Investing internationally can add a layer of complexity, especially when corporate governance and political influence are concerns. Kara Marciscano provides a solution for investors seeking to avoid portions of the Chinese market where a high-level government influence may dilute future returns.
Over the past few years, many investors have avoided developed international equity markets for a variety of reasons: anemic growth, disappointing economic data and geopolitical uncertainty. Brian Manby discusses reasons why investors should be optimistic about international equities again.
In his 2018 letter to Berkshire Hathaway shareholders, Buffett wrote that stock performance converges with business performance over time if the original purchase price is not excessive. Jeremy Schwartz and Kara Marciscano make the case for our quality dividend growth strategy, with aggregate profitability that is comparable to Berkshire’s equity portfolio and a valuation below the S&P 500.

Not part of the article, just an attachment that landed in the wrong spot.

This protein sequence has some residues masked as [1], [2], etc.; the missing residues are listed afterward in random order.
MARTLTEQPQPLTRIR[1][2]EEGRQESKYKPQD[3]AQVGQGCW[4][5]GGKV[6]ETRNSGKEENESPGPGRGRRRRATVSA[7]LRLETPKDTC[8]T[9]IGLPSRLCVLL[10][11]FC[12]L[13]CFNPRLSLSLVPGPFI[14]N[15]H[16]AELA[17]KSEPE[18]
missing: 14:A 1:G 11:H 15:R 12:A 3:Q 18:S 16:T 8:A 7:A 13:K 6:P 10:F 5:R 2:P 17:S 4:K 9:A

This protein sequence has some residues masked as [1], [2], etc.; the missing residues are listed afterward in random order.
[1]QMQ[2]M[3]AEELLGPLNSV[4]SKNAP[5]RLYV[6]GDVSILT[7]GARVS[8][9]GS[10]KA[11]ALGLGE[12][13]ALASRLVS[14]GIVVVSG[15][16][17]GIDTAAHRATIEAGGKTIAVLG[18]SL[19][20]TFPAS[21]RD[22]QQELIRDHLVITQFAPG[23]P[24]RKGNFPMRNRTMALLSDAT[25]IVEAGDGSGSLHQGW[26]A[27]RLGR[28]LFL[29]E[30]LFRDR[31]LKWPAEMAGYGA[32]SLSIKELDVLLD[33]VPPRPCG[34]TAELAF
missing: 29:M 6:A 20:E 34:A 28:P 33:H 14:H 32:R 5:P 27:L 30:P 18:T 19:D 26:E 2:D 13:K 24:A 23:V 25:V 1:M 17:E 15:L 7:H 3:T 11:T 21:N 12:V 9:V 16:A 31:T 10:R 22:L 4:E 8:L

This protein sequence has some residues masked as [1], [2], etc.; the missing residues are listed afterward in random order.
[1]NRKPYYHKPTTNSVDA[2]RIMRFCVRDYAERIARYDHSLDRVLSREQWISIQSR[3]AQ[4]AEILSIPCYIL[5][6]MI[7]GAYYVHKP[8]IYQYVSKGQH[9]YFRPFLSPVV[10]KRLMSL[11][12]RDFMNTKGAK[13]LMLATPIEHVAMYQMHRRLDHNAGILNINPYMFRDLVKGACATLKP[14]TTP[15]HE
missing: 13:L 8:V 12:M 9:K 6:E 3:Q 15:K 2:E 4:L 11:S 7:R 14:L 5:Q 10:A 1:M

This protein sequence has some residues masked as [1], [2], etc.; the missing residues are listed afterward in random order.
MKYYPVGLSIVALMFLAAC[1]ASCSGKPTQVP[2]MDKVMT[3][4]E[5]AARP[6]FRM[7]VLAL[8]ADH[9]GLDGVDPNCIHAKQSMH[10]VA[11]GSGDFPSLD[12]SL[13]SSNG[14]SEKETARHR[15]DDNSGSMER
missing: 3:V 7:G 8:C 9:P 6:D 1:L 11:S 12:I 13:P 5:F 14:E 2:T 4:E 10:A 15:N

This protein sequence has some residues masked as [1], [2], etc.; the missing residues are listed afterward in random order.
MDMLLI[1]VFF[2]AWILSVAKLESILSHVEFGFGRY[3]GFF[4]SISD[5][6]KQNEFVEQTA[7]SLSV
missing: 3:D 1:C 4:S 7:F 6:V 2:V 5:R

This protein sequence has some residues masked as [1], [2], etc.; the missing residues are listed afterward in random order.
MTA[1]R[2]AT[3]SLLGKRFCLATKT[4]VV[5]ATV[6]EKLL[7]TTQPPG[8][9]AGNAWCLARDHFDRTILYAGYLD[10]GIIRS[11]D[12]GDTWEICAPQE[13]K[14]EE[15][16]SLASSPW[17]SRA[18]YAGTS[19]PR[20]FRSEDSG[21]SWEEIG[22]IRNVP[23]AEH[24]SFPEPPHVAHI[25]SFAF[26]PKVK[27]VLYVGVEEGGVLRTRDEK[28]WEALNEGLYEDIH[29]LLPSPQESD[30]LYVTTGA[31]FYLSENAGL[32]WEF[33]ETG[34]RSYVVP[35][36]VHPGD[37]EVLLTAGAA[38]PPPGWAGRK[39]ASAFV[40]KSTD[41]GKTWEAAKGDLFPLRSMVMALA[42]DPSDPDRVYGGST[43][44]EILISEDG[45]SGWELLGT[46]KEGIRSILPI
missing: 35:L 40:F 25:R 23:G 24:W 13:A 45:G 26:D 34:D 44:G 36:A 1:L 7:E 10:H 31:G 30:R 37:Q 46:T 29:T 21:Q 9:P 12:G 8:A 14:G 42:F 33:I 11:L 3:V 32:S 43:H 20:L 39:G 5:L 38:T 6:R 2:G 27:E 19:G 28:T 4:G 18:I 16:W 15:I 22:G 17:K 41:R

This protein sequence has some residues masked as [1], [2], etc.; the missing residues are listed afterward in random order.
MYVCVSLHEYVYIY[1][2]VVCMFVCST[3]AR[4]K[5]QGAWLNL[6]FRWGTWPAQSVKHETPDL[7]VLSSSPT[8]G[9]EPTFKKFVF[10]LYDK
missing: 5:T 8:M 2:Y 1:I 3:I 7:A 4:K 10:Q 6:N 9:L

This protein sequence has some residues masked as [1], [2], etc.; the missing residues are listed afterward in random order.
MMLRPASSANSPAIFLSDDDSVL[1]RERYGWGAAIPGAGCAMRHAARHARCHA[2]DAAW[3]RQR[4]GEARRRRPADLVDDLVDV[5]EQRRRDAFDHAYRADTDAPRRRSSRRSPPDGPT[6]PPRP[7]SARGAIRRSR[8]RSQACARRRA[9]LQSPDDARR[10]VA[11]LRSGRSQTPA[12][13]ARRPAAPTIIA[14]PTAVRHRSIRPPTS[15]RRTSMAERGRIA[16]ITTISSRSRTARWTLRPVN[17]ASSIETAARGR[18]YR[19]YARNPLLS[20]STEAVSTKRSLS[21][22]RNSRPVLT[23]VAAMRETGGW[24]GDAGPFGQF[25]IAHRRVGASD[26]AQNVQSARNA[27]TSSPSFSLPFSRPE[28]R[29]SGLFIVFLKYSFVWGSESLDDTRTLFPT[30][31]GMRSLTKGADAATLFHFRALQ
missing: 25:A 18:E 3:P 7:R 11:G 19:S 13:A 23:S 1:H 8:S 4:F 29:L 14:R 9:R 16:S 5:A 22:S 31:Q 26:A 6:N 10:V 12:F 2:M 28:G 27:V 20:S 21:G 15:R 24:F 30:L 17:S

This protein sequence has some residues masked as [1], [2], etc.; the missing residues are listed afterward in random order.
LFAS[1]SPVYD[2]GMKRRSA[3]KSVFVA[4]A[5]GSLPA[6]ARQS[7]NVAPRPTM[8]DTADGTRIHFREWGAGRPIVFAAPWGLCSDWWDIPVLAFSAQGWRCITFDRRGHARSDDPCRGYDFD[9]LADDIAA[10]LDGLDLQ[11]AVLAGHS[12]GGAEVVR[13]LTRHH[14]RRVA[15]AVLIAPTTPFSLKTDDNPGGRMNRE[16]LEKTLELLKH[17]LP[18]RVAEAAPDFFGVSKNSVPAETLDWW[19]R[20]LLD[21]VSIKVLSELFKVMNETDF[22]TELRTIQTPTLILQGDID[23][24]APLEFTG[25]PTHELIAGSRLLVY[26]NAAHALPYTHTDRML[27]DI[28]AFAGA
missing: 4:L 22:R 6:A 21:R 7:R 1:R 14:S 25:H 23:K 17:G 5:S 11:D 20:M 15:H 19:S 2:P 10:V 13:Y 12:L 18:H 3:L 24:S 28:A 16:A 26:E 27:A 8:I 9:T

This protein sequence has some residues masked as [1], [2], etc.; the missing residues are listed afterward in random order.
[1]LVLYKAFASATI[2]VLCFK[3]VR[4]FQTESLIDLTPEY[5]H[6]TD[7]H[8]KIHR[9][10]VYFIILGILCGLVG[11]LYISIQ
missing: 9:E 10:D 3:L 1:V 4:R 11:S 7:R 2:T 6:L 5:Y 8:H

We think investors should consider maintaining exposure to developed international equities in the current market environment. Currency hedging and small caps could be considered two important themes to help investors generate excess returns and limit downside risk across developed international markets.
After significant relative outperformance in the U.S. equity market like we have seen over the past decade, some investors begin to question the merits of maintaining their diversification. With the outperformance and the valuation advantage that now exists in developed international equities, we believe now may be the time to maintain, or even add to, a global portfolio.
In December 2013, WisdomTree added a novel approach to its stable of international dividend-focused Indexes with the launch of the WisdomTree International Hedged Quality Dividend Growth Index. What has driven this Index to outperform its peers since inception?